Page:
The transistor has been steadily developed over the years. In fact, so much so that there is not really that much room for improvement. The only foreseeable future development of the transistor is in its size. Since the 1960's, scientists have been saying that the transistor can not get much smaller than it already is. In fact, in 1961, it was stated that transistors could not get smaller than 10 millionths of a metre. Now, in modern times, there are transistors that are 100 times smaller than that. But even today, the same statement is being made, though in a few years, once again, we will be laughing at our close-mindedness. To put some truth into statements such as these, there will be a point where transistors cannot get smaller. This will be when the transistors get so small that they can only let one electron through at one time. As you all know, current relies on the flow of electrons, and when transistors get so small that not even one electron can flow through them, their purpose is defeated.
However, as with other technologies, transistor technology has and will be developed very rapidly. The quest for a smaller and smaller transistor is carried out everyday, and not surprisingly, in 1997, Motorola developed the thinnest transistor ever. The material used to make this leads the way for future transistors to be extensively smaller and faster, and in doing so, consumes less power.
Researchers at the University of Minnesota have gone one further and actually developed a seven nanometer transistor, which borders on the point where transistors can get no smaller. Their transistor, aptly named the Room Temperature Single Electron Metal Oxide Semiconductor Memory transistor, uses only one electron to represent one bit of information! While this may sound astounding, it has not been officially entered into the market as a working transistor, but has still received world-wide acclaim and interest from huge companies such as Texas Instruments and Intel Corporation.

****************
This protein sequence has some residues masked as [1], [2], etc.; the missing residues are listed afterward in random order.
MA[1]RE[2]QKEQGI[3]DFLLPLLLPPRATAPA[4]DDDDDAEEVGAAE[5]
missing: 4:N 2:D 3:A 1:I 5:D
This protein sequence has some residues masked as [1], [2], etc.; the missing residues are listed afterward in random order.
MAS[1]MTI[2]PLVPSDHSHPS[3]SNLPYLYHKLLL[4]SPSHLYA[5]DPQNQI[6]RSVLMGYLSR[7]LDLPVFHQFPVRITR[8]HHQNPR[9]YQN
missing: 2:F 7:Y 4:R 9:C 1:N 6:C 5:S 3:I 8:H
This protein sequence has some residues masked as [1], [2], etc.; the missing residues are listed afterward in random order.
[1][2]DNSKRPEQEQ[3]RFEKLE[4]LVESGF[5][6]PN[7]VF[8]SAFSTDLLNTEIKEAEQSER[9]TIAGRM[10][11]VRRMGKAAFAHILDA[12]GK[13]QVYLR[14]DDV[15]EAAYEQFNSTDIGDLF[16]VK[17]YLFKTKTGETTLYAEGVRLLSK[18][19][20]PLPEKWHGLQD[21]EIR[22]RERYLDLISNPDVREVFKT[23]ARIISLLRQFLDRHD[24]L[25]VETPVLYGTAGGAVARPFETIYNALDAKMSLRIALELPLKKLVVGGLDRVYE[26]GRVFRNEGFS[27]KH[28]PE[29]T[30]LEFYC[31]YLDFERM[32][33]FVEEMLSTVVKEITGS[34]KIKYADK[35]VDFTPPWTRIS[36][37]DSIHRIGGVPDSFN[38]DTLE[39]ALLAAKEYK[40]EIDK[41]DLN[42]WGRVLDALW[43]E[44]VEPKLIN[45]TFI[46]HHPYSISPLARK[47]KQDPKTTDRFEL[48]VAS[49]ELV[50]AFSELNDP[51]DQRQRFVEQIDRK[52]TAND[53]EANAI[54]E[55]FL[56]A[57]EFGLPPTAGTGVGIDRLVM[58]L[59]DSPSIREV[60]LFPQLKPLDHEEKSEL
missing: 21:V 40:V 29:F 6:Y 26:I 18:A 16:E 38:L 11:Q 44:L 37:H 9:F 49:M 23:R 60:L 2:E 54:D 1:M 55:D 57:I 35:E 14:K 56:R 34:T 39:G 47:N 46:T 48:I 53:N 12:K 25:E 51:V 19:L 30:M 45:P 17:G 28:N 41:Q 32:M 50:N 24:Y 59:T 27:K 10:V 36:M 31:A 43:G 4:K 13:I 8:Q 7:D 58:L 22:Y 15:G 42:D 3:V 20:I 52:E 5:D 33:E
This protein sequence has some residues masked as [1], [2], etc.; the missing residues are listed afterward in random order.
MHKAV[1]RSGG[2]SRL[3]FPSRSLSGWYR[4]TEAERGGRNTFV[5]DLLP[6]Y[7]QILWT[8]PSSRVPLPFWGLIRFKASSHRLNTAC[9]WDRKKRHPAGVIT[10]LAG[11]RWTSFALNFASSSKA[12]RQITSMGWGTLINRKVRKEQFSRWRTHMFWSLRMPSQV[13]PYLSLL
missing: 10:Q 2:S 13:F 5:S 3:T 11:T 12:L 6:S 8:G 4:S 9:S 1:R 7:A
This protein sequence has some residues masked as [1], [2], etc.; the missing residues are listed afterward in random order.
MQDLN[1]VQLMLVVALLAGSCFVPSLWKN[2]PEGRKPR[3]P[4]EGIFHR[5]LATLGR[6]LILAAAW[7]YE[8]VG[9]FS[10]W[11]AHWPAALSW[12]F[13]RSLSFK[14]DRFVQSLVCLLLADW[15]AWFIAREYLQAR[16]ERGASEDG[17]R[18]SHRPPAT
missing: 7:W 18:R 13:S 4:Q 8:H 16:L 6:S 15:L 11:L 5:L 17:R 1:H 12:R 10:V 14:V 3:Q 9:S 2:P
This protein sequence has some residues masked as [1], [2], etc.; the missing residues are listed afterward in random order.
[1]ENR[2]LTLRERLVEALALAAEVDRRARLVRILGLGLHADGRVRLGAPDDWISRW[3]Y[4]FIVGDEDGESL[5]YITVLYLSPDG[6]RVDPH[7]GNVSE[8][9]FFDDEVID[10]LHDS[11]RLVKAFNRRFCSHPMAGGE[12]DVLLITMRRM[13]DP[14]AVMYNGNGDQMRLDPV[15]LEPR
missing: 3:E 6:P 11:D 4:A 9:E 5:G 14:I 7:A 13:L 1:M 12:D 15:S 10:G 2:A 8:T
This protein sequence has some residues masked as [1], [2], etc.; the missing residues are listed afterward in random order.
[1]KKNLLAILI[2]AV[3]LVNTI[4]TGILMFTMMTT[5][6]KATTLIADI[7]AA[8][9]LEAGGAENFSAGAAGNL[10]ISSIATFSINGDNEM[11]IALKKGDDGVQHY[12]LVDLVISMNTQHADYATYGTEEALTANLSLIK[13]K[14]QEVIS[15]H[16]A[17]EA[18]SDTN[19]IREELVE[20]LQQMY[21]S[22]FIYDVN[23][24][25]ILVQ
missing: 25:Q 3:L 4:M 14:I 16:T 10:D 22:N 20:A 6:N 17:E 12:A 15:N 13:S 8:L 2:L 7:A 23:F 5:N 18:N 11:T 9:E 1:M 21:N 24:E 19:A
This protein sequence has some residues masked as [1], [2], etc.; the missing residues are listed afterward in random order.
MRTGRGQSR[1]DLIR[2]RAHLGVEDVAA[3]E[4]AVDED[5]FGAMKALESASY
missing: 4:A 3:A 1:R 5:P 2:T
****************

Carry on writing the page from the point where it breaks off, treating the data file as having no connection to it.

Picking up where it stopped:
To explain what is now termed as a single electron transistor, it works as follows:
First of all, only allowing one electron through at a time would mean that the current cannot fluctuate, because for current to fluctuate, it needs changing amounts of growing or decreasing electrons. Therefore, after the transistor gets to this size, it can only be used as a switch, to turn current on or off.
But the weirdness that surrounds quantum mechanics of the ultra-small, could mean that there might be a region in-between on and off, which would open up doors for entirely new kinds of computers.
Well, all that is in the future, and besides, even without technology, transistors can still be made smaller. By improving on the way they are built, current transistors will be at least twice as small by the year 2010. Already now, Intels latest chip holds about one billion transistors, which means, theoretically, that four times as many transistors on a chip are possible.
What this would do for computers is it would obviously make them smaller, but also smarter. The way that a computer works is all held in instructions. These instructions are carried out by the CPU. By putting more instructions into the same space, it can have different reactions for different situations, far higher accuracy in carrying out commands, and most of all, the wait associated with computers will be over. Chips will be exponentially faster than they are now, even so much so that we could not possibly imagine.
The 20th century has brought much, with the invention of the transistor being one of the most important. When we look forward to the 21st century, we can see nothing but innovation and hope. Hope for a newer, faster, smaller generation. What we can do, is to make it worth it for those inventors who shed so much blood, sweat and tears for the development of not only mankind, but themselves. This gives inspiration to new minds, new hearts, even new strengths. Who knows what the next century holds? Maybe YOU will be the next world-class inventor...